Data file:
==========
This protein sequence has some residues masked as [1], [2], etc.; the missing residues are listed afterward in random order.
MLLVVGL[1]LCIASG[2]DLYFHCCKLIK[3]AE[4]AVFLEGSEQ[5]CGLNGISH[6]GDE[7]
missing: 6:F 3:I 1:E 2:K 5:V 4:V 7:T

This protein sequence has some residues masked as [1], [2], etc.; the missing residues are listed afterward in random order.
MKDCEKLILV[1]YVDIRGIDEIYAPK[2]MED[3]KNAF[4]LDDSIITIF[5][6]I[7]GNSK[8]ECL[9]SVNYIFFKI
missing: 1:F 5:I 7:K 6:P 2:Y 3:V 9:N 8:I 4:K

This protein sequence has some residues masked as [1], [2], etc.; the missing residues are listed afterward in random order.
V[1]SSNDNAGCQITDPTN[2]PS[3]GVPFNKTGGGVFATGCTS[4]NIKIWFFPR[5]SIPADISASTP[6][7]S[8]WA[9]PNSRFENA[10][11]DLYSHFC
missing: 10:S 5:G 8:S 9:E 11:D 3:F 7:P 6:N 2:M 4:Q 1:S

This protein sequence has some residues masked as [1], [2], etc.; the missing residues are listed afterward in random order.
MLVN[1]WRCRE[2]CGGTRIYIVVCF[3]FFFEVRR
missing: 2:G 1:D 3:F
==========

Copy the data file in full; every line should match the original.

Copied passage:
This protein sequence has some residues masked as [1], [2], etc.; the missing residues are listed afterward in random order.
MLLVVGL[1]LCIASG[2]DLYFHCCKLIK[3]AE[4]AVFLEGSEQ[5]CGLNGISH[6]GDE[7]
missing: 6:F 3:I 1:E 2:K 5:V 4:V 7:T

This protein sequence has some residues masked as [1], [2], etc.; the missing residues are listed afterward in random order.
MKDCEKLILV[1]YVDIRGIDEIYAPK[2]MED[3]KNAF[4]LDDSIITIF[5][6]I[7]GNSK[8]ECL[9]SVNYIFFKI
missing: 1:F 5:I 7:K 6:P 2:Y 3:V 9:N 8:I 4:K

This protein sequence has some residues masked as [1], [2], etc.; the missing residues are listed afterward in random order.
V[1]SSNDNAGCQITDPTN[2]PS[3]GVPFNKTGGGVFATGCTS[4]NIKIWFFPR[5]SIPADISASTP[6][7]S[8]WA[9]PNSRFENA[10][11]DLYSHFC
missing: 10:S 5:G 8:S 9:E 11:D 3:F 7:P 6:N 2:M 4:Q 1:S

This protein sequence has some residues masked as [1], [2], etc.; the missing residues are listed afterward in random order.
MLVN[1]WRCRE[2]CGGTRIYIVVCF[3]FFFEVRR
missing: 2:G 1:D 3:F